Large metal objects can now be checked with unprecedented high quality using 3D X-ray CT.

3D printing provides great design freedom to create revolutionary new designs. The challenge is how to control the quality of the finished items effectively. With new equipment at ESRF, it is possible to perform 3D X-ray CT on large metal objects with unprecedented resolution. This makes it possible to identify the most frequently occurring errors in 3D printing with non-destructive X-ray measurements. 

Quality control of 3D printing with X-ray technology 

The dream scenario for quality control of 3D printing/additive manufacturing is to use X-ray to perform a 100% measurement of a 3D-printed object non-destructively. This measurement is compared with the 3D CAD model and checked for errors arising in the printing process at the same time. 3D X-ray CT has long been suitable for the first type of quality control – geometric measurements.

So far, the second part of checking for errors has not been possible with non-destructive methods. When the 3D printed metal objects became larger than a few centimetres, the existing equipment did not have high enough image resolution to see the typical and relevant error sizes – 25-50 um. 

Entirely new possibilities at joint European research facility 

ESRF is a joint European research facility in France that produces X-rays 100 billion times stronger than what can be made in a laboratory. In 2022, ESRF upgraded their equipment to X-ray energies of 350 keV. Now they can penetrate parts with a material thickness of up to 110 mm steel/inconel or 300 mm Al. At the same time, it is possible to measure parts up to 600 mm in diameter, 2.5 meters in height, and 300 kg. All this can be done with a resolution down to 1/1000 mm. This provides new and previously unseen possibilities.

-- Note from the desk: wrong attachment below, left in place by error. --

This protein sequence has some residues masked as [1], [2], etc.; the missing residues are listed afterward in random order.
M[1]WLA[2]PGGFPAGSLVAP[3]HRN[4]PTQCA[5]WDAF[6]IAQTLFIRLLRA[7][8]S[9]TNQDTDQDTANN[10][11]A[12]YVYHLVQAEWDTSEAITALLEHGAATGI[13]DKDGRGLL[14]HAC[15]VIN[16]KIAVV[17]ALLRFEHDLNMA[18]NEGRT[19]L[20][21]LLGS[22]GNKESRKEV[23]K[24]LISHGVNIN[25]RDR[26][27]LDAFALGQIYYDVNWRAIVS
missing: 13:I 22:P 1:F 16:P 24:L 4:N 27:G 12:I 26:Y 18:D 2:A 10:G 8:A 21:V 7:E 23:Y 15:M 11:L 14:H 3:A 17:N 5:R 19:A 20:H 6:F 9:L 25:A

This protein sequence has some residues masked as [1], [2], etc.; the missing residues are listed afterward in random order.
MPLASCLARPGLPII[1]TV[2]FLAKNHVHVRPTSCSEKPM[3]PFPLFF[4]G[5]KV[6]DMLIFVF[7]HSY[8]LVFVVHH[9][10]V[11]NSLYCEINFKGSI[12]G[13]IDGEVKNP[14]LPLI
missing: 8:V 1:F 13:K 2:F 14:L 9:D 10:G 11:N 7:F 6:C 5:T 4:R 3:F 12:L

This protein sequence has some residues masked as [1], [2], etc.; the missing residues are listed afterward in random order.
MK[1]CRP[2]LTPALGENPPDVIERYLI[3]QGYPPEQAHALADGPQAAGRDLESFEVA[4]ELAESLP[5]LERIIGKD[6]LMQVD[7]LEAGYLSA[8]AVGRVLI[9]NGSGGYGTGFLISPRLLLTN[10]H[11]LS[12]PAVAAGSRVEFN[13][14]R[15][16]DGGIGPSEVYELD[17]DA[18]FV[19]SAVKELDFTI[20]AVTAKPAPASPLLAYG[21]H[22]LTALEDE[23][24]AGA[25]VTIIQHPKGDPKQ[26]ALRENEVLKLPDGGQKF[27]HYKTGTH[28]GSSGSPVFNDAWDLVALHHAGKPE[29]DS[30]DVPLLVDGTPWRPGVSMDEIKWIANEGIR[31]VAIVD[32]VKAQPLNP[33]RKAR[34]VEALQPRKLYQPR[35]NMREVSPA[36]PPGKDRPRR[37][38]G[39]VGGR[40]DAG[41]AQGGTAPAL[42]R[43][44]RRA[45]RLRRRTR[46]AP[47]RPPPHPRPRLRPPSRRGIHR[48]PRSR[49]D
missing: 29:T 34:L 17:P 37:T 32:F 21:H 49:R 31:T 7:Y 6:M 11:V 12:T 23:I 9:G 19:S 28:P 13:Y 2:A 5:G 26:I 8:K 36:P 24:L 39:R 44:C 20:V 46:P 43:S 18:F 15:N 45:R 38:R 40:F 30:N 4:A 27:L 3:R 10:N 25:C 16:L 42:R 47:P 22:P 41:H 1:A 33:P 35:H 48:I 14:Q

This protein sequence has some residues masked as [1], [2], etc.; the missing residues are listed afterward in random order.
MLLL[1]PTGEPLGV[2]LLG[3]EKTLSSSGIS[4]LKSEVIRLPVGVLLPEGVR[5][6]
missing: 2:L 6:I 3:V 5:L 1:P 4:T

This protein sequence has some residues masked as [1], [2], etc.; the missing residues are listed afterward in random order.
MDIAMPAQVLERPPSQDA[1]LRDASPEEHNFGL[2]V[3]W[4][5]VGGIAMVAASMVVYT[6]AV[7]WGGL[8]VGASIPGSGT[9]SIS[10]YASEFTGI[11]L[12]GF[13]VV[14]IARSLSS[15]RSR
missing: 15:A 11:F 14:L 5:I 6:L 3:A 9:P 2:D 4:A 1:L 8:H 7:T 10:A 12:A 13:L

We have been among the first commercial customers to use this new setup, and the results are amazing. The ESRF is a research institution, but the equipment is also available for measurements on a commercial basis. 

Quality control  

We have used the new equipment to investigate print quality in two 3D manufactured inconel parts with a diameter of up to 80 mm and a resolution of 0.023 mm. We were able to make ultra-high-quality geometric comparisons with the CAD model. We were also able to detect the presence and frequency of the following types of deviations:

  • Variation in surface roughness 
  • Individual particles that sit on otherwise smooth surfaces 
  • Small channels and corners that have been mistakenly filled in during the printing process 
  • Unexpected holes in the 3D print 

Get access to cutting-edge quality control of 3D-manufactured parts 

We have extensive experience with quality control of additive manufacturing in all industries, including Aerospace, Pharma and Plastic production. We can have your 3D manufactured parts 3D scanned with this cutting-edge equipment.

In addition to advanced 3D X-ray CT equipment, many other quality control methods are available. Contact us for advice and guidance on which quality control solutions work best for you and your parts.

Figure 1: Additive manufactured part with cooling channels. The image is made from the 3D X-ray CT measurements.
Figure 2: Left: Virtual cross section of additive manufactured inconel part. The cross-section is made with the existing methods, providing poor resolution and making it difficult to make out details. The full cross-section is shown in the corner. Right: Virtual cross-section through the same part measured with the latest equipment at ESRF. The resolution is much better, and new details are visible: (1) Shows particles stuck to an inner surface. (2) Points to surfaces with different roughness.
Figure 3: Left: A virtual cross-section through a part for testing additive manufacturing quality in inconel. Right: Two enlarged sections of the cross-section on the left. The level of detail is very high; for example, (1) Shows geometric deviations in a corner and on one side of a vertical channel. (2) Shows small channels (1.2 and 0.8 mm) that have been partially or wholly blocked in the printing process.